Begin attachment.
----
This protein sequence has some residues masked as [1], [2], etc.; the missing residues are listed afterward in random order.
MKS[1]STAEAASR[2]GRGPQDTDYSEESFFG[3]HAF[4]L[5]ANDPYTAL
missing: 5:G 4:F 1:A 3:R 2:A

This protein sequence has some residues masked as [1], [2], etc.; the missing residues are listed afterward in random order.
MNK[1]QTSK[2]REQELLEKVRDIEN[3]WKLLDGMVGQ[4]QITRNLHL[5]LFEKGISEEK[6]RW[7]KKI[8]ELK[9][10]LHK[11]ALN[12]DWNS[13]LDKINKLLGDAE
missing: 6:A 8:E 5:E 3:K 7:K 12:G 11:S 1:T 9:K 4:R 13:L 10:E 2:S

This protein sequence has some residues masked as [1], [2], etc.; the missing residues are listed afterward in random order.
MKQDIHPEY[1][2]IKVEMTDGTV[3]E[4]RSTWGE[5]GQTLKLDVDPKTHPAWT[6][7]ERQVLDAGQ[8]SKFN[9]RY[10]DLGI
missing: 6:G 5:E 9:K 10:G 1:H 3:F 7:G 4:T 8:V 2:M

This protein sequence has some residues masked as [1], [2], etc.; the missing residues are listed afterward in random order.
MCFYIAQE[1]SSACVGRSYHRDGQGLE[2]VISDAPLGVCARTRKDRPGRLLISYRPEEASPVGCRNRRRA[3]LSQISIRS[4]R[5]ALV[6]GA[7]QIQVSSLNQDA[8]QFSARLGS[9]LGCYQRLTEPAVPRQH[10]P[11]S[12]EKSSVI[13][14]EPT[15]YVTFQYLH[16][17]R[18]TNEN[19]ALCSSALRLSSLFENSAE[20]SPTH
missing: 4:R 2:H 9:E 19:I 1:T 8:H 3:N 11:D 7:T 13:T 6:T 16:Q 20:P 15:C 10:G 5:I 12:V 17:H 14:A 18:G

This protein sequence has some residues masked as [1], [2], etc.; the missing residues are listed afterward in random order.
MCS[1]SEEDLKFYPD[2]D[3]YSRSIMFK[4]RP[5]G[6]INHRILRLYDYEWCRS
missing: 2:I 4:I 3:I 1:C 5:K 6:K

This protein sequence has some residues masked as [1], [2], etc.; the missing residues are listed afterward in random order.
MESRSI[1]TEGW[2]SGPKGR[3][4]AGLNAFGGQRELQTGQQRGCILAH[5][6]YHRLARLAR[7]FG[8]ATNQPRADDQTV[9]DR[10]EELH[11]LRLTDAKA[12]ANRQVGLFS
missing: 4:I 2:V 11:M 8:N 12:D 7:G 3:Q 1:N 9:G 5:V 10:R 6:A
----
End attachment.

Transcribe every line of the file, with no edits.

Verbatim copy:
This protein sequence has some residues masked as [1], [2], etc.; the missing residues are listed afterward in random order.
MKS[1]STAEAASR[2]GRGPQDTDYSEESFFG[3]HAF[4]L[5]ANDPYTAL
missing: 5:G 4:F 1:A 3:R 2:A

This protein sequence has some residues masked as [1], [2], etc.; the missing residues are listed afterward in random order.
MNK[1]QTSK[2]REQELLEKVRDIEN[3]WKLLDGMVGQ[4]QITRNLHL[5]LFEKGISEEK[6]RW[7]KKI[8]ELK[9][10]LHK[11]ALN[12]DWNS[13]LDKINKLLGDAE
missing: 6:A 8:E 5:E 3:K 7:K 12:G 11:S 1:T 9:K 4:R 13:L 10:E 2:S

This protein sequence has some residues masked as [1], [2], etc.; the missing residues are listed afterward in random order.
MKQDIHPEY[1][2]IKVEMTDGTV[3]E[4]RSTWGE[5]GQTLKLDVDPKTHPAWT[6][7]ERQVLDAGQ[8]SKFN[9]RY[10]DLGI
missing: 6:G 5:E 9:K 10:G 1:H 3:F 7:G 4:T 8:V 2:M

This protein sequence has some residues masked as [1], [2], etc.; the missing residues are listed afterward in random order.
MCFYIAQE[1]SSACVGRSYHRDGQGLE[2]VISDAPLGVCARTRKDRPGRLLISYRPEEASPVGCRNRRRA[3]LSQISIRS[4]R[5]ALV[6]GA[7]QIQVSSLNQDA[8]QFSARLGS[9]LGCYQRLTEPAVPRQH[10]P[11]S[12]EKSSVI[13][14]EPT[15]YVTFQYLH[16][17]R[18]TNEN[19]ALCSSALRLSSLFENSAE[20]SPTH
missing: 4:R 2:H 9:E 19:I 1:T 8:H 3:N 11:D 7:T 13:T 6:T 16:Q 20:P 15:C 10:G 5:I 12:V 17:H 14:A 18:G

This protein sequence has some residues masked as [1], [2], etc.; the missing residues are listed afterward in random order.
MCS[1]SEEDLKFYPD[2]D[3]YSRSIMFK[4]RP[5]G[6]INHRILRLYDYEWCRS
missing: 2:I 4:I 3:I 1:C 5:K 6:K

This protein sequence has some residues masked as [1], [2], etc.; the missing residues are listed afterward in random order.
MESRSI[1]TEGW[2]SGPKGR[3][4]AGLNAFGGQRELQTGQQRGCILAH[5][6]YHRLARLAR[7]FG[8]ATNQPRADDQTV[9]DR[10]EELH[11]LRLTDAKA[12]ANRQVGLFS
missing: 4:I 2:V 11:M 8:N 12:D 7:G 3:Q 1:N 9:G 5:V 10:R 6:A